served as the seat of government of reunited Germany. In recognition of its former status as German capital, it holds the name of Federal City (German: Bundesstadt). Bonn
currently shares the status of Germany's seat of government with Berlin, with the President, the Chancellor and many government ministries maintaining substantial presences in Bonn. Over 8,000 of the 18,000 federal officials remain in Bonn.[2] A total of 19 United Nations
United Nations
(UN) institutions operate from Bonn
today. Politics[edit]

Ashok Alexander Sridharan (CDU) has been the mayor of Bonn
since 2015.

City council[edit] The city council of Bonn
used to be based in the Rococo-style and 1737 built Altes Rathaus (old city hall) adjacent to Bonn's central market square. However, due to the enlargement of Bonn
in 1969 through the incorporation of Beuel and Bad Godesberg, it moved into the larger Stadthaus facilities further up north. This was necessary for the city council to accommodate the increased number of representatives. The mayor of Bonn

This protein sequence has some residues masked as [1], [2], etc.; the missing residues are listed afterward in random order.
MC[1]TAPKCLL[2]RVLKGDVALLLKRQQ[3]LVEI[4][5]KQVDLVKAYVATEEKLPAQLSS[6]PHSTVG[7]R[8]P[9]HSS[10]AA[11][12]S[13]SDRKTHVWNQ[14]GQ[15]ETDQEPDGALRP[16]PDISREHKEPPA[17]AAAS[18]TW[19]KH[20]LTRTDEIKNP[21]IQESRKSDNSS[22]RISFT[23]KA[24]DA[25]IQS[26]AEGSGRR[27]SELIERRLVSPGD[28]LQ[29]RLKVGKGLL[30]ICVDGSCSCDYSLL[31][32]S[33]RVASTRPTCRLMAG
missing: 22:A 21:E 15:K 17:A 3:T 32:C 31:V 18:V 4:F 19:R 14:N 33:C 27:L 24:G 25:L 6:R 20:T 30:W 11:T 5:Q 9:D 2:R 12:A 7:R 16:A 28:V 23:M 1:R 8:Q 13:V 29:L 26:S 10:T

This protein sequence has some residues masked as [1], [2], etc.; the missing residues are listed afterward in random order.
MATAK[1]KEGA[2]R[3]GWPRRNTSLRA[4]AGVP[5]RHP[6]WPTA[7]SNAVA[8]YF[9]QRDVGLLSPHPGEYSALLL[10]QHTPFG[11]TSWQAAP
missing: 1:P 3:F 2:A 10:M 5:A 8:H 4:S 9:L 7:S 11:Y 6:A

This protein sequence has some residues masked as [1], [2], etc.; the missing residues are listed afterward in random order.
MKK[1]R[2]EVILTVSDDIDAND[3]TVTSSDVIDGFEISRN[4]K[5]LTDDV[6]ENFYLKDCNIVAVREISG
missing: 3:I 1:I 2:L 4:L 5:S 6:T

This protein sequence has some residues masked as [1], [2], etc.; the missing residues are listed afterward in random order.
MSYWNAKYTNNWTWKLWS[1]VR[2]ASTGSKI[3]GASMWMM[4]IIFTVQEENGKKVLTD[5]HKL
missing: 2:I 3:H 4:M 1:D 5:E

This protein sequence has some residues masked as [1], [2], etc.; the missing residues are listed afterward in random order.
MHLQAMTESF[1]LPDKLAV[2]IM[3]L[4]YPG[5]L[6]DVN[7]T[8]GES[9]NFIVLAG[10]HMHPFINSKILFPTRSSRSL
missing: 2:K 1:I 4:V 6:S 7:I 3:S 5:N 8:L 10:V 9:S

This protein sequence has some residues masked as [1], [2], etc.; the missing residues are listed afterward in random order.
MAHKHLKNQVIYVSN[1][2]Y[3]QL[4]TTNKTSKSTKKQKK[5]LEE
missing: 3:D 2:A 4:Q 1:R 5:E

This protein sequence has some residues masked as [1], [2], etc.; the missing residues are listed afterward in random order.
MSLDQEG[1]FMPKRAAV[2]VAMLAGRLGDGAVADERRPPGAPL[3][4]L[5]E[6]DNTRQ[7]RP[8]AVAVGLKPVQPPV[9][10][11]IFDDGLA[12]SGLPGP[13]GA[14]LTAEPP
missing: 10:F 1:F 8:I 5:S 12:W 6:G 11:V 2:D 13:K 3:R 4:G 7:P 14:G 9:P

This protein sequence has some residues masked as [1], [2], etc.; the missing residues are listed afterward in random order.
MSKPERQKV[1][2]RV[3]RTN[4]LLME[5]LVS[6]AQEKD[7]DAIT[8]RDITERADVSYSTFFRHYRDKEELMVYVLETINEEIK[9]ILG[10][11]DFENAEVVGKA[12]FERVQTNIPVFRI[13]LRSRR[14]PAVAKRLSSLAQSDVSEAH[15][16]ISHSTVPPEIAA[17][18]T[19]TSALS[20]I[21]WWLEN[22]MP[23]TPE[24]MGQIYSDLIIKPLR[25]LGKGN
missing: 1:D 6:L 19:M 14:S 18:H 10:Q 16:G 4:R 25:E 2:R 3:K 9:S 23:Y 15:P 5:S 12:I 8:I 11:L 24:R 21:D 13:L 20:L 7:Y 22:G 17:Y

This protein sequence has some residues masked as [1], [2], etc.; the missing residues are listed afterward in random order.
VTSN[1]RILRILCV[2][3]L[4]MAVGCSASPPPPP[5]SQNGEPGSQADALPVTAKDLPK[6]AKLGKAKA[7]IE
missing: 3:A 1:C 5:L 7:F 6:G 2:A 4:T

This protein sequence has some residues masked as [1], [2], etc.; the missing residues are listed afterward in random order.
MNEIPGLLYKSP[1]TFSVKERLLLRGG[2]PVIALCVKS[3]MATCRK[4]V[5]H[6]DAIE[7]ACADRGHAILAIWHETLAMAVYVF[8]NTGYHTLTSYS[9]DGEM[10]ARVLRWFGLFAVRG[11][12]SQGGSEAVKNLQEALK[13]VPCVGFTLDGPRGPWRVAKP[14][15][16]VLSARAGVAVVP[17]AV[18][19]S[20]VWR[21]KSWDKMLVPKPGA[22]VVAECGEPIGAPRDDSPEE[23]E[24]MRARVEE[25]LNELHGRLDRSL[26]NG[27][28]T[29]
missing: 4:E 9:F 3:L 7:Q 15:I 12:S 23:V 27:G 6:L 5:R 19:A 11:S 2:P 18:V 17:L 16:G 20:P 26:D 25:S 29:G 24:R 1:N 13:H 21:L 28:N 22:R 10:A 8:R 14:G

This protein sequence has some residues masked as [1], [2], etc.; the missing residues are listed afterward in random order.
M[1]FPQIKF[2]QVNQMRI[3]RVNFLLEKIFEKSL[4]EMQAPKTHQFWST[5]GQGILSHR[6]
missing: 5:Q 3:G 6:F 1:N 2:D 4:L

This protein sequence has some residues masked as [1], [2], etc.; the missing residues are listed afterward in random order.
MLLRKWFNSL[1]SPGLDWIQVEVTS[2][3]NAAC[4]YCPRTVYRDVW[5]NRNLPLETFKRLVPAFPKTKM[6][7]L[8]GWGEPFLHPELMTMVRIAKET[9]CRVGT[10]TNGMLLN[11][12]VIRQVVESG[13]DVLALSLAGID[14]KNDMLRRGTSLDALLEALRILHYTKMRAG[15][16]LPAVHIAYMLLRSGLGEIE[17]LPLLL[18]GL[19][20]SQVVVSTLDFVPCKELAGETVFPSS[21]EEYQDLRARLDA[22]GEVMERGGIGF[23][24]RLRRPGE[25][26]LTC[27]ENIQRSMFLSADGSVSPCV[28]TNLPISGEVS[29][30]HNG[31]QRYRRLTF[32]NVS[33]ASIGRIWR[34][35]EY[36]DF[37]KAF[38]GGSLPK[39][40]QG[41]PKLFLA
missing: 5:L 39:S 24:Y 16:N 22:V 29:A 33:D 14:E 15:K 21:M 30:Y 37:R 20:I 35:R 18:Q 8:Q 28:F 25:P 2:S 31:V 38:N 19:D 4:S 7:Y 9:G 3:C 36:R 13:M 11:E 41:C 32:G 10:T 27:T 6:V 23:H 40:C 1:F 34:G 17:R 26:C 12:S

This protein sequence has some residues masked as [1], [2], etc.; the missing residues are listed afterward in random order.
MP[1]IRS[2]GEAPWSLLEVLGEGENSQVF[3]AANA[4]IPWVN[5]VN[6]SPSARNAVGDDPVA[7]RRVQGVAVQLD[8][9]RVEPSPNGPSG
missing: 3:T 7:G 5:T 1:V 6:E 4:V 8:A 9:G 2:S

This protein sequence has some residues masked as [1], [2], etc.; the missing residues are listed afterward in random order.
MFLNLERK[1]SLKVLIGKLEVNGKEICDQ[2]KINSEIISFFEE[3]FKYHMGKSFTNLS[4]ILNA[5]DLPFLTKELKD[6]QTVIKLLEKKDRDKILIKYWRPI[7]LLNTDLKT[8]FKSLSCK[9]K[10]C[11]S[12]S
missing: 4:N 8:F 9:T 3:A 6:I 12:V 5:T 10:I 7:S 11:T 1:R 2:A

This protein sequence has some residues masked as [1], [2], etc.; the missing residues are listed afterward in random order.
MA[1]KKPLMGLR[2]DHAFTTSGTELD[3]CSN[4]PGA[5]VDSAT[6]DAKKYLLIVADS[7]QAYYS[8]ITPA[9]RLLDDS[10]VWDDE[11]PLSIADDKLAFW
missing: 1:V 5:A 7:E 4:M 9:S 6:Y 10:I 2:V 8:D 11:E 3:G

still sits in the Altes Rathaus, which is also used for representative and official purposes. As of the 2014–2020 election cycle, the Christian Democrats (CDU) hold the majority of mandates in the city council (27 seats), followed by the Social Democrats (SPD) with 20 seats, the Greens (Bündnis '90/Die Grünen) with 16 seats, the Liberals (FDP) with 7 seats, the Left (Die Linke) with 5 seats, the local Bürgerbund Bonn
with 4 seats, the Alternative for Germany
(AfD) with 3 seats, and independent candidates with a total of 4 seats. There are currently 86 seats in the city council of Bonn.

The Stadthaus, siège of the city council of Bonn.

The mayor is Ashok-Alexander Sridharan (CDU), directly elected in 2015.[12] Landtag
election[edit] Four delegates represent the Federal city of Bonn
in the Landtag
of North Rhine-Westphalia. The last election took place in May 2012. The current delegates are Bernhard von Grünberg (SPD),Renate Hendricks (SPD), Joachim Stamp (FDP) and Rolf Beu (Bündnis 90/Die Grünen). The next Landtag
elections take place in May 2017.[13] German federal election[edit] Bonn's constituency is called Bundeswahlkreis Bonn
(096). In the German federal election 2013, Ulrich Kelber (SPD) was elected a member of German Federal parliament, the Bundestag